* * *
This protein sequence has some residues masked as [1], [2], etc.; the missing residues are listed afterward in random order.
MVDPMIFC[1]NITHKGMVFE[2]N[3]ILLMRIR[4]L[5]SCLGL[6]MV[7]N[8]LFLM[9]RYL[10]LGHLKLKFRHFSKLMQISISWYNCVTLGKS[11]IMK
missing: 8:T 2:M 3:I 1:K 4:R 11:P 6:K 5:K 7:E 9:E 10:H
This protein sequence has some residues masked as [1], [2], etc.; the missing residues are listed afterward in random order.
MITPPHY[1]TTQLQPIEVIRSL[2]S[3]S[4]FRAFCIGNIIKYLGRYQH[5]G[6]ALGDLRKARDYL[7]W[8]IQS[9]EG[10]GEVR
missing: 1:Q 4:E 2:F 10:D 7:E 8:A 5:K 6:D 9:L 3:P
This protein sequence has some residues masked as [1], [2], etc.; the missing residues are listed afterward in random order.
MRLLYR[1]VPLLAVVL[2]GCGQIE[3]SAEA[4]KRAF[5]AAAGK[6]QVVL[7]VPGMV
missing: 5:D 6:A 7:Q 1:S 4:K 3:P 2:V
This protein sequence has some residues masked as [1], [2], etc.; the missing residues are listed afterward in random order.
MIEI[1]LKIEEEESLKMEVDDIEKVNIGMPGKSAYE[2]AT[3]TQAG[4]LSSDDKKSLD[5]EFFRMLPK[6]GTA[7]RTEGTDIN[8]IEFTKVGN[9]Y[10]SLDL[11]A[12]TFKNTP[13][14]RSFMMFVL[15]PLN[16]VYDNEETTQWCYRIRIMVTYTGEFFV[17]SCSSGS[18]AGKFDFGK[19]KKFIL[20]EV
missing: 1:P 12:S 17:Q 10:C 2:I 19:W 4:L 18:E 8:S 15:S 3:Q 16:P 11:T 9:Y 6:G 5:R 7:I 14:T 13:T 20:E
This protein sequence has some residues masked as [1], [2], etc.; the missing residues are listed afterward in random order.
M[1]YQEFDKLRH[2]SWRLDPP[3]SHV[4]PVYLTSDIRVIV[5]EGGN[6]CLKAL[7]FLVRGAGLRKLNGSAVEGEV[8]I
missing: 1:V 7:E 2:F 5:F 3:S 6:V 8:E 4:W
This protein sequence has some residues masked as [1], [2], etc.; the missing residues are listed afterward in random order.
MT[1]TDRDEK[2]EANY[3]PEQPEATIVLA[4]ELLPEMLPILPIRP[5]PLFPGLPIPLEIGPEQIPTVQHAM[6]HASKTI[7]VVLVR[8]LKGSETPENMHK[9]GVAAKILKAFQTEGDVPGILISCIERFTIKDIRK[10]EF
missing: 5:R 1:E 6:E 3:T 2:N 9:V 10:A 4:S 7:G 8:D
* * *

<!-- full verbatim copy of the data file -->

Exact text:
This protein sequence has some residues masked as [1], [2], etc.; the missing residues are listed afterward in random order.
MVDPMIFC[1]NITHKGMVFE[2]N[3]ILLMRIR[4]L[5]SCLGL[6]MV[7]N[8]LFLM[9]RYL[10]LGHLKLKFRHFSKLMQISISWYNCVTLGKS[11]IMK
missing: 8:T 2:M 3:I 1:K 4:R 11:P 6:K 5:K 7:E 9:E 10:H
This protein sequence has some residues masked as [1], [2], etc.; the missing residues are listed afterward in random order.
MITPPHY[1]TTQLQPIEVIRSL[2]S[3]S[4]FRAFCIGNIIKYLGRYQH[5]G[6]ALGDLRKARDYL[7]W[8]IQS[9]EG[10]GEVR
missing: 1:Q 4:E 2:F 10:D 7:E 8:A 5:K 6:D 9:L 3:P
This protein sequence has some residues masked as [1], [2], etc.; the missing residues are listed afterward in random order.
MRLLYR[1]VPLLAVVL[2]GCGQIE[3]SAEA[4]KRAF[5]AAAGK[6]QVVL[7]VPGMV
missing: 5:D 6:A 7:Q 1:S 4:K 3:P 2:V
This protein sequence has some residues masked as [1], [2], etc.; the missing residues are listed afterward in random order.
MIEI[1]LKIEEEESLKMEVDDIEKVNIGMPGKSAYE[2]AT[3]TQAG[4]LSSDDKKSLD[5]EFFRMLPK[6]GTA[7]RTEGTDIN[8]IEFTKVGN[9]Y[10]SLDL[11]A[12]TFKNTP[13][14]RSFMMFVL[15]PLN[16]VYDNEETTQWCYRIRIMVTYTGEFFV[17]SCSSGS[18]AGKFDFGK[19]KKFIL[20]EV
missing: 1:P 12:S 17:Q 10:C 2:I 19:W 4:L 18:E 8:S 15:S 3:Q 16:P 11:T 9:Y 6:G 5:R 7:I 14:T 13:T 20:E
This protein sequence has some residues masked as [1], [2], etc.; the missing residues are listed afterward in random order.
M[1]YQEFDKLRH[2]SWRLDPP[3]SHV[4]PVYLTSDIRVIV[5]EGGN[6]CLKAL[7]FLVRGAGLRKLNGSAVEGEV[8]I
missing: 1:V 7:E 2:F 5:F 3:S 6:V 8:E 4:W
This protein sequence has some residues masked as [1], [2], etc.; the missing residues are listed afterward in random order.
MT[1]TDRDEK[2]EANY[3]PEQPEATIVLA[4]ELLPEMLPILPIRP[5]PLFPGLPIPLEIGPEQIPTVQHAM[6]HASKTI[7]VVLVR[8]LKGSETPENMHK[9]GVAAKILKAFQTEGDVPGILISCIERFTIKDIRK[10]EF
missing: 5:R 1:E 6:E 3:T 2:N 9:V 10:A 4:S 7:G 8:D